PLEASE NOTE: This article is aimed more at Commercial Distillers than Home Distillers. If your curiosity about spirits and the search for recipes and techniques begins and ends with adding yeast to diluted molasses and then letting it sit in a Barrel for a couple of weeks, months and years (depending on the barrel size) then you should probably stop reading right here.  ...
  • Varnished Barrels - Can we use them for Spirits?

    Varnished Barrels - Can we use them for Spirits?

    We received a Facebook enquiry from a client two days ago, asking whether or not he could use a varnished barrel to age spirits in.    Our intuitive reacrion was NO. It cannot be done. And the reasons included the chances of Contamination – ethanol actually absorbing or dissolving some of the varnish into the spirit, reduced air and alcohol movement through the wood due to the...
  • Spirit Changes in the Bottle

    Spirit Changes in the Bottle

    PLEASE NOTE: This article does not refer to Bottle Maturation as we experience with Gin, where a Gin flavor profile can change greatly within anything form a week to a couple of months. Here we are discussing the changes that occur over long periods of time, specifically in Aged Spirits like Whisky and Brandy.     The official line is that spirits do not...
  • A Little Known Fact - Corked Spirits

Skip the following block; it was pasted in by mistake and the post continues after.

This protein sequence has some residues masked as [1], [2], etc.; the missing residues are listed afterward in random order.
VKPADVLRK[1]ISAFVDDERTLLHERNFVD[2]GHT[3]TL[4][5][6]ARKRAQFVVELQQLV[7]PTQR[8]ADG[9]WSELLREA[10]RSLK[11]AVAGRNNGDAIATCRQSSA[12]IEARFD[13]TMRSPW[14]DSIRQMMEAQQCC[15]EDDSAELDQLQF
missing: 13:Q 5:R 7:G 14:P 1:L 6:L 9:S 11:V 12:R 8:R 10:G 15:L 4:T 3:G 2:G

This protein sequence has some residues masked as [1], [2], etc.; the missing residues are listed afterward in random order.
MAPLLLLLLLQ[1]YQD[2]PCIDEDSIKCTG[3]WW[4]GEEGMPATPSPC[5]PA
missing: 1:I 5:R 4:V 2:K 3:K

A Little Known Fact - Corked Spirits

    While people know that corkiness exists in wine, many think it’s not possible for the same fault to occur in Spirits.     Admittedly, the incidence of cork tainted spirits is lower than wine – possibly because spirits’ higher alcoholic strength and aromatic intensity make it more difficult to pick up. But it does happen and manifests itself in the same way – a...
  • Bottles and Bottling - What do I need to keep in mind?

    Bottles and Bottling - What do I need to keep in mind?

    Finding the right way to bottle your product is as important as finding the right way to make your product. Many Craft Distillers make some avoidable mistakes in their initial setup, that can lead to them having to change their packaging, capping their growth potential, or spending a lot more on bottling and packaging than they should.      A couple of factors need...
  • Andy Watts from James Sedgwick Distillery on Whiskey Aging

    Andy Watts from James Sedgwick Distillery on Whiskey Aging

    This is an extract from an interview with Andy Watts from the James Sedgwick distillery who, again in 2018, was selected as producig the world's best grain whisky at the World best whiskies award. Leah van Deventer from Food24 interviewed Andy Watts, the Master Distiller and Blender at Bains Distillery.  The full Interview is available at this link. Age vs Quality Q: How important...